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MODERN ART AND IDEAS THREE: 1907–1914

SETTING THE SCENE

1. Breaking Out: Creating a New Vision

Cubism and Futurism involved new ways of looking at and representing everyday things like the human figure and common objects, as well as ephemeral subjects like movement. To depict the world in a new way, artists devised innovative technical methods in painting, sculpture, and collage.

To experience representing a subject in a different way, break your students into groups of five or six and develop a new set of rules for writing or drawing. For example, students might specify that objects can only be drawn using geometric shapes or lines or using the side of a pencil instead of the point, or that all the sentences in a writing assignment must include a certain number of adjectives, nouns, verbs, and adverbs, or that every other letter must be written backward, or that every other word must be nonsense. Students should challenge other groups to complete writing and drawing assignments following one another’s rules. Encourage students to discuss what was challenging or surprising about the assignment and how clear or appealing the results would be to someone who didn’t know the rules.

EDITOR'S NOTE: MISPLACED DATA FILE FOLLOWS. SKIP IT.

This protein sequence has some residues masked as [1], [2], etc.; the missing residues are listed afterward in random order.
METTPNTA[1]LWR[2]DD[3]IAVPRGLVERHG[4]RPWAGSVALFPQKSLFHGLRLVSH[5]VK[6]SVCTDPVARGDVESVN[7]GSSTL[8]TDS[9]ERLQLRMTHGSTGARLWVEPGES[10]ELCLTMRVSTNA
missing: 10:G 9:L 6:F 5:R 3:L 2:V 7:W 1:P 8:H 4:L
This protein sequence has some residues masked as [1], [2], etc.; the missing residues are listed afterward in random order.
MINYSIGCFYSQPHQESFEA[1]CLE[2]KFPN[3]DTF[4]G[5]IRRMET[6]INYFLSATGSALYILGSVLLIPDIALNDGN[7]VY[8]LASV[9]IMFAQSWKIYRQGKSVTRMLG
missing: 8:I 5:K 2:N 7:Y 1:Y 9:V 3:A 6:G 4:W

2. Technology and Response

Many of the artists in this guide were affected by world events and by exciting new technological innovations. For better or worse, these developments drastically changed the lives of ordinary people.

Have your students think about innovations that have had a major impact on the world, such as stem cell research, cloning, nuclear weapons, and digital information. Ask students to debate the pros and cons of these innovations, using background information from the Internet and newspaper and magazine articles. Students can respond to the issue through writing or art and identify other students’ positions by looking at and reading what they have created.

GROVE ART ONLINE: Suggested Reading

Below is a list of selected articles which provide more information on the specific topics discussed in this lesson.


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